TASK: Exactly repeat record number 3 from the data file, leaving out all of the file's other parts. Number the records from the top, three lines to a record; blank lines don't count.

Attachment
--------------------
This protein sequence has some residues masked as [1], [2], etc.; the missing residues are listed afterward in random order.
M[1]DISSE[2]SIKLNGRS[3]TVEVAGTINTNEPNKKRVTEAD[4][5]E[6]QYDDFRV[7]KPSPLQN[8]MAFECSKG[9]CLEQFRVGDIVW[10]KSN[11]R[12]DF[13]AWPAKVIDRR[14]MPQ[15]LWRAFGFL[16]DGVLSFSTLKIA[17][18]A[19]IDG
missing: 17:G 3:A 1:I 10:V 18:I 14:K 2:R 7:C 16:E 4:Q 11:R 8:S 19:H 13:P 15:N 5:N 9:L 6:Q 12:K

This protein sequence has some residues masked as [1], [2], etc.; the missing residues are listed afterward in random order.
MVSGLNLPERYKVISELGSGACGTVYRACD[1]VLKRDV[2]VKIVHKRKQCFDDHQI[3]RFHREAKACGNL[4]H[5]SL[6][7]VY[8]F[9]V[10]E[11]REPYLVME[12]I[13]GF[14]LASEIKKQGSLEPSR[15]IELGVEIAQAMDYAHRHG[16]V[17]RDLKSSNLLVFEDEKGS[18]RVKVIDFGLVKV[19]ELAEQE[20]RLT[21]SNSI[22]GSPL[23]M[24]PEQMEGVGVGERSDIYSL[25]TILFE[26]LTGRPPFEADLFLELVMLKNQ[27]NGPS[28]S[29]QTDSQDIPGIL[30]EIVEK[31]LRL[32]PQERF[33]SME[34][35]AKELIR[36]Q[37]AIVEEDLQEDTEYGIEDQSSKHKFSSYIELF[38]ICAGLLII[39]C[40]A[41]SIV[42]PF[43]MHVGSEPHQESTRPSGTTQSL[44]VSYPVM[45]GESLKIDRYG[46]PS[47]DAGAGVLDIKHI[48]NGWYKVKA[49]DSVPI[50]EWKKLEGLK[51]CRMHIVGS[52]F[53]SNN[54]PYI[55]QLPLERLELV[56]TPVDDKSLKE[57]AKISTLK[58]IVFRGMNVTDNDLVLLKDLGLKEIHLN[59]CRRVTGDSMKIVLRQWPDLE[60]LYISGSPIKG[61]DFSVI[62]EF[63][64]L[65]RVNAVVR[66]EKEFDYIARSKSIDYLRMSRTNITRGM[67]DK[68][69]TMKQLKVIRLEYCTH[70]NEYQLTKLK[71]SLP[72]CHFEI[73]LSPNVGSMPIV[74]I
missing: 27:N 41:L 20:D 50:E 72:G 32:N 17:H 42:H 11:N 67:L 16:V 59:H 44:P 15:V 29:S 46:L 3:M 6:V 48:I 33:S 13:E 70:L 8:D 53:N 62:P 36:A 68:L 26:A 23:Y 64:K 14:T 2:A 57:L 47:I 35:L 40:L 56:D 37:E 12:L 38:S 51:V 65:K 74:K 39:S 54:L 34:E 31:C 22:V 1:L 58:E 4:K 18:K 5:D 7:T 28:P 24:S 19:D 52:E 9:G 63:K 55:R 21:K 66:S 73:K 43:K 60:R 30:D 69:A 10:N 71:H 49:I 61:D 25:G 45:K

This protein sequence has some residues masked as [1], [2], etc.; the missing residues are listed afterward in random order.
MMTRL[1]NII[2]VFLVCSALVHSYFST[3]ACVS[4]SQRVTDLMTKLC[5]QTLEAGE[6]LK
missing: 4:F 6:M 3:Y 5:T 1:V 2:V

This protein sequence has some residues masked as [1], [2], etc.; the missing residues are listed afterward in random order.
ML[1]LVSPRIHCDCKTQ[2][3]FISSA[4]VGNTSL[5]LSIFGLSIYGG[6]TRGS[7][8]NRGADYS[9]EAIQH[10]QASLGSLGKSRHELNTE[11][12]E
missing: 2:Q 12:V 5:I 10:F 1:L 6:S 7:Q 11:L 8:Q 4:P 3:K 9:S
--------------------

This protein sequence has some residues masked as [1], [2], etc.; the missing residues are listed afterward in random order.
MMTRL[1]NII[2]VFLVCSALVHSYFST[3]ACVS[4]SQRVTDLMTKLC[5]QTLEAGE[6]LK
missing: 4:F 6:M 3:Y 5:T 1:V 2:V